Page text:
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(2nd LD) S. Korea to send response letter to Noda over Dokdo: officials
SEOUL/TOKYO, Aug. 19 (Yonhap) -- South Korea is expected to reiterate its stance on the issue of Dokdo and refute Japan's sovereignty claim in its reply to a letter by Japan's prime minister to President Lee Myung-bak, two government officials said Sunday.

   Japanese Prime Minister Yoshihiko Noda sent the letter to Lee via Seoul's Embassy in Tokyo on Friday, describing as regrettable Lee's Aug. 10 visit to Dokdo and his remarks that Japan's Emperor Akihito should apologize for Japan's 1910-45 colonial rule if he wishes to visit South Korea.

   The letter was sent on the same day South Korea dismissed a Japanese proposal to jointly take the issue of Dokdo, Seoul's easternmost islets claimed by Tokyo as its territory, to the International Court of Justice (ICJ) as being "not even worthy of consideration."

   "It would be inappropriate for us not to reply or send back the letter signed by the (Japanese) prime minister. So, we think that it is appropriate to send a response letter to Japan," a senior government official said on the condition of anonymity.

   Another senior official said, "It will be difficult for us not to make any reaction to the letter by the Japanese prime minister because it was a kind of action."

   The timing and content of the possible reply to Noda will be decided after watching reactions by Japan over the issues, according to the officials.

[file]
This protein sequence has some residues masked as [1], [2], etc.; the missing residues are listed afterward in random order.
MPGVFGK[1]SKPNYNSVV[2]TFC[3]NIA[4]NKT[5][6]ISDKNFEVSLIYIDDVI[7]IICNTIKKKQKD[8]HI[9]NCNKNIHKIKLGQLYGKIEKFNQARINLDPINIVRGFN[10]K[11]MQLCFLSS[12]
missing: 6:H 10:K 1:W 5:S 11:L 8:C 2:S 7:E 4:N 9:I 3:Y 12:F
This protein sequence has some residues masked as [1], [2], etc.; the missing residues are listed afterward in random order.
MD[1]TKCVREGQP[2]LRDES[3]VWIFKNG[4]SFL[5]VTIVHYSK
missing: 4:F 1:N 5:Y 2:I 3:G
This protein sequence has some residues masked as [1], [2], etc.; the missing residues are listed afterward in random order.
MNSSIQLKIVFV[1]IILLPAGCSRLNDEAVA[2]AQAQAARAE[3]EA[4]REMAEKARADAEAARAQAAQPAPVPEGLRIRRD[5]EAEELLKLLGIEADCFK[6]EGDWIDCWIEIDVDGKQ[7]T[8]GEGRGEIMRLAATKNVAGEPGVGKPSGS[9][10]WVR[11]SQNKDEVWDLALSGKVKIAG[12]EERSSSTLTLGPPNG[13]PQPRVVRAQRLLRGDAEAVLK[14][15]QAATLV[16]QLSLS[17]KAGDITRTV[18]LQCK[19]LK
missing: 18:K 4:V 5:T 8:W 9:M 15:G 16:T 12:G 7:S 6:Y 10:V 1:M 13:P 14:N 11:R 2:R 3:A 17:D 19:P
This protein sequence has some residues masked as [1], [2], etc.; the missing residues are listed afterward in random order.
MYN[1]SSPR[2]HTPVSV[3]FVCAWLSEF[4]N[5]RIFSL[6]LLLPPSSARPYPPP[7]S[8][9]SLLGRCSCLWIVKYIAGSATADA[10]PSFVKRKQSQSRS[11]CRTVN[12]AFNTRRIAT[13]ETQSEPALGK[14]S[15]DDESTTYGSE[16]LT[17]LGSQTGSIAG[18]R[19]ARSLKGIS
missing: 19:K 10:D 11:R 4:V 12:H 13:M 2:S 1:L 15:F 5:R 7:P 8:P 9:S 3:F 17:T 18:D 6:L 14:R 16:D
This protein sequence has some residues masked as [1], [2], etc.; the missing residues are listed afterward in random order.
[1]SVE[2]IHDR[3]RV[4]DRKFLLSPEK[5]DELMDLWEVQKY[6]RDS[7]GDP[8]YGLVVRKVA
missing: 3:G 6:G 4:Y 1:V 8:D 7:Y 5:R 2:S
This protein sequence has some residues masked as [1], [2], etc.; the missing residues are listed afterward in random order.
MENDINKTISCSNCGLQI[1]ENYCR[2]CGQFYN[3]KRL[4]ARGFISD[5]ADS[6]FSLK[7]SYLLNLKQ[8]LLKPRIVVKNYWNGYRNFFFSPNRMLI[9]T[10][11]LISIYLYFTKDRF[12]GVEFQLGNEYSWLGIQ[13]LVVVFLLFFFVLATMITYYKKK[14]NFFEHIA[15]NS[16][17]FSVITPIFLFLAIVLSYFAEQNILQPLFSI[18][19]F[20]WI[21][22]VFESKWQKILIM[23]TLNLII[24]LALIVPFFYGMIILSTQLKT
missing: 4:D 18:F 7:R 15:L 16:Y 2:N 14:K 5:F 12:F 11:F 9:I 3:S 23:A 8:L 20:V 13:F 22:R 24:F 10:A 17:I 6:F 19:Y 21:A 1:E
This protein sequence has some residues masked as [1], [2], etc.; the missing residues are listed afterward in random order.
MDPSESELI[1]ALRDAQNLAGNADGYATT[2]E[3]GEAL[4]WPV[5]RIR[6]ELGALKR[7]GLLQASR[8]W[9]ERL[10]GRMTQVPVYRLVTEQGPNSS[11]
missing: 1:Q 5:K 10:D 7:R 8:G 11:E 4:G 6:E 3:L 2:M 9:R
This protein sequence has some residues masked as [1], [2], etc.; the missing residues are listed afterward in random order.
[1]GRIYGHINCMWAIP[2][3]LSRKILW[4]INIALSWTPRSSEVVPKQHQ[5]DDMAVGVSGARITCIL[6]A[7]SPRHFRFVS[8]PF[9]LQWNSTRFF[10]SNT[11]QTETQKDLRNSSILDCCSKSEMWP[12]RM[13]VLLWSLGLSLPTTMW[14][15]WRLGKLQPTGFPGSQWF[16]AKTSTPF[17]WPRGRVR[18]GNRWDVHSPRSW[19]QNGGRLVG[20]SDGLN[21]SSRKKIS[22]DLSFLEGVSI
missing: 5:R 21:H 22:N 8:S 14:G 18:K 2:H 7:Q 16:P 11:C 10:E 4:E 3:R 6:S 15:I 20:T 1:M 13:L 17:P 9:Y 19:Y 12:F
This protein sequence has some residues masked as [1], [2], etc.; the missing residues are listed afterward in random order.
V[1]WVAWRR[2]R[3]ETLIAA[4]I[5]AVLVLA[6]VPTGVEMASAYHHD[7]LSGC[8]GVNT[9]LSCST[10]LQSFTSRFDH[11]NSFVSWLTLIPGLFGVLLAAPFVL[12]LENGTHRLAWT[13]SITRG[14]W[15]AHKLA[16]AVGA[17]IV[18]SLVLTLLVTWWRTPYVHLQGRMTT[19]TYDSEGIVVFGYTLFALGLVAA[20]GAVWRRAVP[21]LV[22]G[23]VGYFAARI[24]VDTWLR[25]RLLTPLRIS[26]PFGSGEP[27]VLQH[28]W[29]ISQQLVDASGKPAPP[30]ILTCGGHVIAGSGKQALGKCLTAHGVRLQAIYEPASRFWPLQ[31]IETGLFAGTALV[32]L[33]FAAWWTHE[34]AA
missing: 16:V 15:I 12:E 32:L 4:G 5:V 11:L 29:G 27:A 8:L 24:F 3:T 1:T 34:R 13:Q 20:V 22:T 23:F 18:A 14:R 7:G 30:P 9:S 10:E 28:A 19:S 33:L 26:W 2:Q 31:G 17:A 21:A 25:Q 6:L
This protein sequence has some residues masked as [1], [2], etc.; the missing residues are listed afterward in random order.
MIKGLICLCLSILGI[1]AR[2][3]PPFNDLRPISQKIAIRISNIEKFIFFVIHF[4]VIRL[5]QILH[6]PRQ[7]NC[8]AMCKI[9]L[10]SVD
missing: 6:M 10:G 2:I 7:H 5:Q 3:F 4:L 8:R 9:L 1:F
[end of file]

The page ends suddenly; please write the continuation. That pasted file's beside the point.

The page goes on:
Earlier in the day, a diplomatic source in Tokyo said that Japan is expected to deliver a diplomatic letter this week repeating the proposal to refer the issue of Dokdo to the ICJ.

   Noda will hold a Cabinet meeting on Tuesday to make a decision on whether to send a "note verbale," a diplomatic document unsigned but more formal than a verbal proposal, to South Korea, the source said on the condition of anonymity.

   Rejecting the proposal, South Korean Foreign Ministry spokesman Cho Tai-young made it clear that, "As Dokdo is clearly an integral part of Korean territory, historically, geographically, and under international law, there is no territorial dispute over it."

   Cho also warned that South Korea will "deal sternly with any provocation by Japan over Dokdo."

   Seoul officials said the Japanese proposal is not feasible because Tokyo must secure Seoul's consent to refer the issue to the ICJ.

  


In another sign that the diplomatic tension could further freeze bilateral relations, a high-ranking government official told reporters that there has been no plan to hold summit talks between Lee and Noda on the sidelines of an APEC gathering in Russia next month.

   "Although we would have no reason to avoid them if the Japanese side wants to do so, there is no plan until now to hold Korea-Japan summit talks during the APEC," the high-ranking official said.

   South Korea has usually held bilateral summit talks with key regional players on the sidelines of the APEC, including Japan.

   Although it was the first time since 1962 for Japan to make such a proposal to South Korea, Seoul will make a cool-headed response to the proposal, as it does not want to be mired into a ploy by Tokyo to make Dokdo a disputed territory, officials said.

   Japan's claims to Dokdo have long been a thorn in relations between South Korea and Japan. South Korea keeps a small police detachment on the islets, effectively controlling them.

   South Koreans see Japan's claims as amounting to denying Korea's rights because the country regained independence from the Japanese colonial rule and reclaimed sovereignty over its territory, which includes Dokdo and many other islands around the Korean Peninsula.

  (END)
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